Regina Harris Baiocchi
Regina Harris Baiocchi is a composer, author, and poet whose music has been performed by Detroit Symphony and Chicago Symphony orchestras, US Army Band, and internationally-acclaimed artists. Performances include concerts in Paris, Rome, Bari, Italy, Istanbul, and Unna, Germany. Regina has written music for symphony orchestra; a libretto and one-act opera; hand drum concerto; marimba concerto; ballet; chamber music; liturgical and secular music; vocal and instrumental music, including for pipe organ.
Regina’s music appears on nine CD’s: Kaleidoscope; Soul of a Singer; Good News Falls Gently; journeys, places, stories; Landscapes: one woman’s journey; unto thee i burn; 2018 projects: Where Freedom Rings; ¡Percussing up a Storm!(her percussion music); and she produced Kidstuff (her children’s music).
Her writings on Artists of Color, Spirituals, Jazz, Gospel, Blues, Hip-Hop, Poetry and Women are published by Oxford University, Third World Press, Facts on File, Center for Black Music Research; and the Chicago Tribune. Regina is profiled in New Grove Dictionary of American Music; International Dictionary of Black Composers; From Spirituals to Symphonies; on www.Afri-Classical.com; www.HistoryMakers.com; www.Answers.com; www.HaikuFest.com; www.3Arts.org/artist/regina-harris-baiocchi and www.ReginaHarrisBaiocchi.com She served as an adjudicator for the Maryland, Pennsylvania, et al arts councils.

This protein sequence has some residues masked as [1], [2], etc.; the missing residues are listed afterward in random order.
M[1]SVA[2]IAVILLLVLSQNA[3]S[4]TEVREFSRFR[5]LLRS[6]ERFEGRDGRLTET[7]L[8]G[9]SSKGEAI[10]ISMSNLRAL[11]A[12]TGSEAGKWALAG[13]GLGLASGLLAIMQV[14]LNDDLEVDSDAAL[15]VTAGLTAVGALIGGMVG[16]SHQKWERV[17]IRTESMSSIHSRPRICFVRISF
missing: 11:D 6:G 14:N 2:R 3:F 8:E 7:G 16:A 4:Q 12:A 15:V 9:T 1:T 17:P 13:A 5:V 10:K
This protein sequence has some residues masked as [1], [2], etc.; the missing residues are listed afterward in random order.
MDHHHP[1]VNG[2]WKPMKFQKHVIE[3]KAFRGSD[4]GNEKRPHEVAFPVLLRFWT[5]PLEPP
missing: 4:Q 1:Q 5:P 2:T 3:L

Regina founded Haiku Festival to “celebrate children and promote literacy” through poetry readings, workshops, and events. She wrote Indigo Sound (fiction); Urban Haiku; Blues Haiku; a forthcoming poetry volume, and novella.
African Hands (hand-drum concerto) is part of the National Museum of African American Music Inaugural Exhibition opening 2019 in Nashville. Urban Haiku excerpts appear in Nicole Franklin’s “When Sistas Jump” film on Double Dutch rope. Regina received awards from National Endowment for the Arts; 3Arts; Lila Wallace-Reader’s Digest; Arts Midwest; Art Institute of Chicago; Illinois Arts Council; Chicago Department of Cultural Affairs & Special Events; Chicago Public Library; and ASCAP.
Regina studied at New York, Roosevelt and DePaul universities, notably with Hale Smith, Alan Swain, William Fielder, and Judith Rogers. She earned a Master of Music Composition with Distinctive Honors, and did post-graduate work in jazz studies, creative writing, and public relations. [end]